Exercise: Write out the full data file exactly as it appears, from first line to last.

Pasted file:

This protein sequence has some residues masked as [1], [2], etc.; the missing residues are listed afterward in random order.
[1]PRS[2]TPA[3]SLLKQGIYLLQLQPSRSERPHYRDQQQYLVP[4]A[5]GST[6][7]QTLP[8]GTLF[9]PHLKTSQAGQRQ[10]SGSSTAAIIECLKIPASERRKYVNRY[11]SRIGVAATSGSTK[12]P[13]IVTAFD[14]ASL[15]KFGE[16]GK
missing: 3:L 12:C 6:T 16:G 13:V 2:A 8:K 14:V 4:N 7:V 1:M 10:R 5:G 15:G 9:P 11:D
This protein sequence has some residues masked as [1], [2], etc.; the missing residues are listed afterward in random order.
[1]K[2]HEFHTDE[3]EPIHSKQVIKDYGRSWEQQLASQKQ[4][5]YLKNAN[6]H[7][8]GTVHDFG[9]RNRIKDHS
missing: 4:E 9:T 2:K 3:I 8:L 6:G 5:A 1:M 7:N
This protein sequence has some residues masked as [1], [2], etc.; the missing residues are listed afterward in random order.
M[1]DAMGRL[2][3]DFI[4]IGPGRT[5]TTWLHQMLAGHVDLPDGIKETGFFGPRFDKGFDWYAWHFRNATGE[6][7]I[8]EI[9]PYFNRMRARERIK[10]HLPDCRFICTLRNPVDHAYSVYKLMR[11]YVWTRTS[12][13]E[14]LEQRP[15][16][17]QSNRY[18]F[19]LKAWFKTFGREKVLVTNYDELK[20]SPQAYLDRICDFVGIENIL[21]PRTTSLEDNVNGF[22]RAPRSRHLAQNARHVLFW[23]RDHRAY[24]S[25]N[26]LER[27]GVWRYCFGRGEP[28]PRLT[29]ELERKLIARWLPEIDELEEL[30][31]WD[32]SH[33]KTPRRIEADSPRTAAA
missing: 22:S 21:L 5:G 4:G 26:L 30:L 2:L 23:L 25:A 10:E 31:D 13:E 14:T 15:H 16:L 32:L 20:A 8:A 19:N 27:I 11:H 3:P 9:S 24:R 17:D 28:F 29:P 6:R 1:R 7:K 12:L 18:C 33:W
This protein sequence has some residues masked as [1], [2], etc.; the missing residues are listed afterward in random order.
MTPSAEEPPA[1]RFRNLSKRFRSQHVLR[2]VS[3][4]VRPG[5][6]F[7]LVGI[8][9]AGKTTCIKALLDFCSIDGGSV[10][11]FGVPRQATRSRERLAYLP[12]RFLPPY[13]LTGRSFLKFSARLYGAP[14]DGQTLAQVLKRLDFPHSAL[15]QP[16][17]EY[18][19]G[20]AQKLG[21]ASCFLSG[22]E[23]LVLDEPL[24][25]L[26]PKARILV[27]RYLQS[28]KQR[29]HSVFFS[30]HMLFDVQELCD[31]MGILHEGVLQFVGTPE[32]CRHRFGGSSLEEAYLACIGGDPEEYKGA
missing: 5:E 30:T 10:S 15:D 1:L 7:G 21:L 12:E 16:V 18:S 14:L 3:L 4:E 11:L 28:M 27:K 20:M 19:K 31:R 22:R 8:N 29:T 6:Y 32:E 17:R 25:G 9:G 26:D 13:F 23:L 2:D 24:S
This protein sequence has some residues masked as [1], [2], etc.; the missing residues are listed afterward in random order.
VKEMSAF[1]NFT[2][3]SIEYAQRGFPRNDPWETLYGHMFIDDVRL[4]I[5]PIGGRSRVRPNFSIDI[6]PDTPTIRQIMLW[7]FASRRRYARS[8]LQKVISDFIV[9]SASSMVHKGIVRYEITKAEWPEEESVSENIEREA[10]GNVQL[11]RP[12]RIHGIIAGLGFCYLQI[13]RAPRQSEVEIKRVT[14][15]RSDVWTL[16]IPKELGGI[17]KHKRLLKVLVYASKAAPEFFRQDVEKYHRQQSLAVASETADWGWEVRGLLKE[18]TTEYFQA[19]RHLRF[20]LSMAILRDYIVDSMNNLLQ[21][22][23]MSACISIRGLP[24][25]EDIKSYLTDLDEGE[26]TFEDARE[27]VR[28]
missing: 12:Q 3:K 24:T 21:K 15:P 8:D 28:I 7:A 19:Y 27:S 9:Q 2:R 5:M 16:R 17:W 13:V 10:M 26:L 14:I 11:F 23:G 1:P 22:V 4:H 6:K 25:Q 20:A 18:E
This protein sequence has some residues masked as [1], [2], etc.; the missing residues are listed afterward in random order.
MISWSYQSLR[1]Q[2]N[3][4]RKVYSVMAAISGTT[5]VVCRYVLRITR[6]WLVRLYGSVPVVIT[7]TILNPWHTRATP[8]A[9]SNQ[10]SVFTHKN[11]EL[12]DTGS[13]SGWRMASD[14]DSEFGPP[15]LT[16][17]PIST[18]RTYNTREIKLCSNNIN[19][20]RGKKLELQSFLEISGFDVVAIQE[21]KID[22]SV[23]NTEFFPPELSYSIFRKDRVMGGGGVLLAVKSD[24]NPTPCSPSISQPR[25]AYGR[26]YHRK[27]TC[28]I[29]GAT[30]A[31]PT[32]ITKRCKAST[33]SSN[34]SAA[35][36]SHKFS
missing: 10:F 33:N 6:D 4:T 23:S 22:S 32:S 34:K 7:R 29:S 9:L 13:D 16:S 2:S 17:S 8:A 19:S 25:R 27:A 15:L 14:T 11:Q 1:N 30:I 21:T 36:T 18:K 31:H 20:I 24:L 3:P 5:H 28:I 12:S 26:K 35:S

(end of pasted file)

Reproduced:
This protein sequence has some residues masked as [1], [2], etc.; the missing residues are listed afterward in random order.
[1]PRS[2]TPA[3]SLLKQGIYLLQLQPSRSERPHYRDQQQYLVP[4]A[5]GST[6][7]QTLP[8]GTLF[9]PHLKTSQAGQRQ[10]SGSSTAAIIECLKIPASERRKYVNRY[11]SRIGVAATSGSTK[12]P[13]IVTAFD[14]ASL[15]KFGE[16]GK
missing: 3:L 12:C 6:T 16:G 13:V 2:A 8:K 14:V 4:N 7:V 1:M 10:R 5:G 15:G 9:P 11:D
This protein sequence has some residues masked as [1], [2], etc.; the missing residues are listed afterward in random order.
[1]K[2]HEFHTDE[3]EPIHSKQVIKDYGRSWEQQLASQKQ[4][5]YLKNAN[6]H[7][8]GTVHDFG[9]RNRIKDHS
missing: 4:E 9:T 2:K 3:I 8:L 6:G 5:A 1:M 7:N
This protein sequence has some residues masked as [1], [2], etc.; the missing residues are listed afterward in random order.
M[1]DAMGRL[2][3]DFI[4]IGPGRT[5]TTWLHQMLAGHVDLPDGIKETGFFGPRFDKGFDWYAWHFRNATGE[6][7]I[8]EI[9]PYFNRMRARERIK[10]HLPDCRFICTLRNPVDHAYSVYKLMR[11]YVWTRTS[12][13]E[14]LEQRP[15][16][17]QSNRY[18]F[19]LKAWFKTFGREKVLVTNYDELK[20]SPQAYLDRICDFVGIENIL[21]PRTTSLEDNVNGF[22]RAPRSRHLAQNARHVLFW[23]RDHRAY[24]S[25]N[26]LER[27]GVWRYCFGRGEP[28]PRLT[29]ELERKLIARWLPEIDELEEL[30][31]WD[32]SH[33]KTPRRIEADSPRTAAA
missing: 22:S 21:L 5:G 4:G 26:L 30:L 2:L 23:L 25:A 10:E 31:D 13:E 14:T 15:H 16:L 32:L 20:A 8:A 19:N 27:I 11:H 3:P 9:S 24:R 17:D 28:F 29:P 6:R 1:R 7:K 12:L 18:C 33:W
This protein sequence has some residues masked as [1], [2], etc.; the missing residues are listed afterward in random order.
MTPSAEEPPA[1]RFRNLSKRFRSQHVLR[2]VS[3][4]VRPG[5][6]F[7]LVGI[8][9]AGKTTCIKALLDFCSIDGGSV[10][11]FGVPRQATRSRERLAYLP[12]RFLPPY[13]LTGRSFLKFSARLYGAP[14]DGQTLAQVLKRLDFPHSAL[15]QP[16][17]EY[18][19]G[20]AQKLG[21]ASCFLSG[22]E[23]LVLDEPL[24][25]L[26]PKARILV[27]RYLQS[28]KQR[29]HSVFFS[30]HMLFDVQELCD[31]MGILHEGVLQFVGTPE[32]CRHRFGGSSLEEAYLACIGGDPEEYKGA
missing: 5:E 30:T 10:S 15:D 1:L 7:G 21:L 12:E 16:V 18:S 14:L 3:L 4:E 11:L 28:M 27:K 20:M 19:K 31:R 22:R 8:N 29:T 6:Y 32:E 17:R 25:G 9:G 26:D 13:F 23:L 2:D 24:S
This protein sequence has some residues masked as [1], [2], etc.; the missing residues are listed afterward in random order.
VKEMSAF[1]NFT[2][3]SIEYAQRGFPRNDPWETLYGHMFIDDVRL[4]I[5]PIGGRSRVRPNFSIDI[6]PDTPTIRQIMLW[7]FASRRRYARS[8]LQKVISDFIV[9]SASSMVHKGIVRYEITKAEWPEEESVSENIEREA[10]GNVQL[11]RP[12]RIHGIIAGLGFCYLQI[13]RAPRQSEVEIKRVT[14][15]RSDVWTL[16]IPKELGGI[17]KHKRLLKVLVYASKAAPEFFRQDVEKYHRQQSLAVASETADWGWEVRGLLKE[18]TTEYFQA[19]RHLRF[20]LSMAILRDYIVDSMNNLLQ[21][22][23]MSACISIRGLP[24][25]EDIKSYLTDLDEGE[26]TFEDARE[27]VR[28]
missing: 12:Q 3:K 24:T 21:K 15:P 8:D 28:I 7:A 19:Y 27:S 9:Q 2:R 5:M 16:R 17:W 13:V 10:M 26:L 14:I 11:F 23:G 1:P 22:V 4:H 6:K 25:Q 20:A 18:E
This protein sequence has some residues masked as [1], [2], etc.; the missing residues are listed afterward in random order.
MISWSYQSLR[1]Q[2]N[3][4]RKVYSVMAAISGTT[5]VVCRYVLRITR[6]WLVRLYGSVPVVIT[7]TILNPWHTRATP[8]A[9]SNQ[10]SVFTHKN[11]EL[12]DTGS[13]SGWRMASD[14]DSEFGPP[15]LT[16][17]PIST[18]RTYNTREIKLCSNNIN[19][20]RGKKLELQSFLEISGFDVVAIQE[21]KID[22]SV[23]NTEFFPPELSYSIFRKDRVMGGGGVLLAVKSD[24]NPTPCSPSISQPR[25]AYGR[26]YHRK[27]TC[28]I[29]GAT[30]A[31]PT[32]ITKRCKAST[33]SSN[34]SAA[35][36]SHKFS
missing: 10:F 33:N 6:D 4:T 23:S 22:S 32:S 34:K 7:R 29:S 9:L 13:D 16:S 2:S 17:S 8:A 19:S 25:R 27:A 15:L 14:T 11:Q 1:N 30:I 21:T 36:T 18:K 31:H 20:I 24:L 3:P 5:H 28:I 12:S 26:K 35:S